We can with effort learn to rule over our own minds, and indeed such policy is wisdom itself. But this demanding virtue depends on our making a clear distinction between causation (or deterministic causality) and volition (or personal causality), and on our understanding what ‘influence’ means.
A person is said to be influenced by something to act (or not act) in a certain way if the person’s perception or conception of the thing makes acting in that way easier (or harder). Such facilitation (or on the contrary, impedance) of the will is never determining: the person remains free not to will in the direction of (or against) the influence; he or she can still go the other way. The potentiality of the will is increased (or decreased), but the person still has the final choice.
Thus, influence is a special sort of conditioning of voluntary action. The action is not caused (in the sense of causation) directly by the event or thing influencing it – but rather, our awareness to some degree of that event or thing (be it concrete or abstract) affects us (the doer of the deed), by making such action more or less easy than it otherwise would be. The influential thought pushes us or slows us down, but we still (so long as we have freewill) have to make an effort to actualize anything.
Once we understand the causal relation called influence, we can distance ourselves from our passions and even from our reason, and view them all as mere influential information, to be taken into consideration in motivating or deciding action, but which should never be allowed to usurp the sovereignty of the soul, who ultimately alone commands the will and is responsible for its orientations. But Hume cannot see this, because he is himself still too unconscious and too involved in his passions. Having denied the very existence of a self or person, he naturally misconceives the will as subservient to the passions.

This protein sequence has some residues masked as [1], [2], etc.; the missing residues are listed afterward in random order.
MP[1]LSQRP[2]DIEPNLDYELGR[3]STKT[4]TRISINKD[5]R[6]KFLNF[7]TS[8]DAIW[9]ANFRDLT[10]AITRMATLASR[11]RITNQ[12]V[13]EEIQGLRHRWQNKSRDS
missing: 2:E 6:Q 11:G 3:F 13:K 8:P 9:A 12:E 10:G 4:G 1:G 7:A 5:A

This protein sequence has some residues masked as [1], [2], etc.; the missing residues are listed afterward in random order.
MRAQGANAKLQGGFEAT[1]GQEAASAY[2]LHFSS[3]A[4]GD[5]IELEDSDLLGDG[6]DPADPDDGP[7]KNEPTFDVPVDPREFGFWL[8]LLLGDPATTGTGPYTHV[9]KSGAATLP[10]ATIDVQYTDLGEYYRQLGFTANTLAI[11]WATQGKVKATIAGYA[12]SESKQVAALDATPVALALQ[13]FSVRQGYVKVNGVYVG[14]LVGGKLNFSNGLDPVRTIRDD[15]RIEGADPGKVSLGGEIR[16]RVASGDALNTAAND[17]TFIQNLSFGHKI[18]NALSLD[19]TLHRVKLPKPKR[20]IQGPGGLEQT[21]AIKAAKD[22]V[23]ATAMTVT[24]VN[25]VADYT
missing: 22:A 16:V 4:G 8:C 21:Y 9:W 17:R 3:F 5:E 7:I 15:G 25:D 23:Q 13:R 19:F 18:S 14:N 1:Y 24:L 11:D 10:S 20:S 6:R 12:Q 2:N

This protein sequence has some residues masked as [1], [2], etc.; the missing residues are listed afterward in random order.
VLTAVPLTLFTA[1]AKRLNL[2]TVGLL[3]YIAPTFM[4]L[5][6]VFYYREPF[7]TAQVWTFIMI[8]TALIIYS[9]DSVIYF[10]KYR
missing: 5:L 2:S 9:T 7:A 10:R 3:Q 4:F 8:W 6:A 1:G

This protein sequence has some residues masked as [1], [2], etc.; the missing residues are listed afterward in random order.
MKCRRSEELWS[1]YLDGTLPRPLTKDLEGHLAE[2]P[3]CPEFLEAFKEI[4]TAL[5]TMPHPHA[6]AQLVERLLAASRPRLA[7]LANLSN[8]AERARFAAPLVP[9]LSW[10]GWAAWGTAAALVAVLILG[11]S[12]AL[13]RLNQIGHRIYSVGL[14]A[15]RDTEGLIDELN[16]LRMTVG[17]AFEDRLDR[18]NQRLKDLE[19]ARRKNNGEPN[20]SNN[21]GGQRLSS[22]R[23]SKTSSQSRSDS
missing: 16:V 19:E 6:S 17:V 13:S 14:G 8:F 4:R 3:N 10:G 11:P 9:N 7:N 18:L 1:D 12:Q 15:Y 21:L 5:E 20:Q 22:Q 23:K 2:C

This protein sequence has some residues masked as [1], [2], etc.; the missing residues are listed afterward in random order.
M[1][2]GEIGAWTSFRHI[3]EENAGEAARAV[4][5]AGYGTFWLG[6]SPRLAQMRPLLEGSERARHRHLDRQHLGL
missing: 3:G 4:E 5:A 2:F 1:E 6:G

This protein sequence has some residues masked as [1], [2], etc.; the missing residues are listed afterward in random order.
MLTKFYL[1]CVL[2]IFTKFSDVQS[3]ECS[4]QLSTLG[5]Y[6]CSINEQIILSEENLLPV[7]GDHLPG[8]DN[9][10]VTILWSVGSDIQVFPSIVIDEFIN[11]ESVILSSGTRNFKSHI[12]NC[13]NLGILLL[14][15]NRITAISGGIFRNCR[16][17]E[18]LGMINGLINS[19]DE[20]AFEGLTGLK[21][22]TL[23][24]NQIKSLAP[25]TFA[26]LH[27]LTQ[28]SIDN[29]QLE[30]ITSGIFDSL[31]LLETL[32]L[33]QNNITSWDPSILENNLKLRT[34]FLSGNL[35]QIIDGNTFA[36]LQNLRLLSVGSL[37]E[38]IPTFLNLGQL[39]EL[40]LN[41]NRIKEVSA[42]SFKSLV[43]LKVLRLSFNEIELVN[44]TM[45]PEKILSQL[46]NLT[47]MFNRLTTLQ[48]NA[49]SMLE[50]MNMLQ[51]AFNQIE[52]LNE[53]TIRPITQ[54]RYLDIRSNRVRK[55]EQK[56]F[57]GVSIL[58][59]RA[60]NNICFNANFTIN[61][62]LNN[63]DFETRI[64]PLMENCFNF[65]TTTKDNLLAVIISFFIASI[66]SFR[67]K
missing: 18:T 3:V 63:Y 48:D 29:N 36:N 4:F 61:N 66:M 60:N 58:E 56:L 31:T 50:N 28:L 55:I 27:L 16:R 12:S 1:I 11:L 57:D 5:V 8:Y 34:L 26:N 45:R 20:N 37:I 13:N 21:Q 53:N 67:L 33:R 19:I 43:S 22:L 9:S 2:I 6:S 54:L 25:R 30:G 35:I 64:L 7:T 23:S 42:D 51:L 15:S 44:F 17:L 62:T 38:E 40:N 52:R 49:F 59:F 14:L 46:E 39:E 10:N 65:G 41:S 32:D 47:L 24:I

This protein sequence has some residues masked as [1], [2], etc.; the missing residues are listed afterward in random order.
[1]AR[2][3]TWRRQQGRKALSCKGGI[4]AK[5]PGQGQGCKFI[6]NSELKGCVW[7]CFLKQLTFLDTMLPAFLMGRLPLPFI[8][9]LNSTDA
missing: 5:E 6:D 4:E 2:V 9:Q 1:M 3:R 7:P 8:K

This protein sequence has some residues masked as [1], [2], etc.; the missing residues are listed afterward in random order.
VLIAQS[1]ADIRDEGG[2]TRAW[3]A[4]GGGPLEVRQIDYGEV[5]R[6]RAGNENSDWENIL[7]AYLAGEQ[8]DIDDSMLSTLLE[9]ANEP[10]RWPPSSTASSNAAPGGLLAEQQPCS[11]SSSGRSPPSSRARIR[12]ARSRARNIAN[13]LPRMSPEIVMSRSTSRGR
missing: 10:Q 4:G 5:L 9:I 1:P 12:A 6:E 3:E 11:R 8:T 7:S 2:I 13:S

Thus, Hume confuses his personal opinions and behavior with general truths about human nature. Here again, we find him making inaccurate observations and over-generalizing. He does not always realize the hypothetical nature of his propositions, and the need to try to establish them with reference to precise inductive procedures. Since he has misconceived induction to begin with, he has incapacitated himself methodologically.
Philosophers do not have special powers of ‘insight’ into truth, independent of logical scrutiny and correction. They think like everyone else by inductive means, and they can make mistakes like everyone else if they are not careful.
 Parenthetically: to his credit, Hume realizes that freewill ought not be identified with mere spontaneous occurrence. Indeterminism, whether in the physical or mental realm, constitutes a determinism of sorts relative to human beings. If things happen to us at random, without any cause, we are subject to them as surely as if they were determinist causal factors. That is, their own lack of causes does not diminish their causal impact on us.
 Treatise, Book II, Part III, Sect. iii.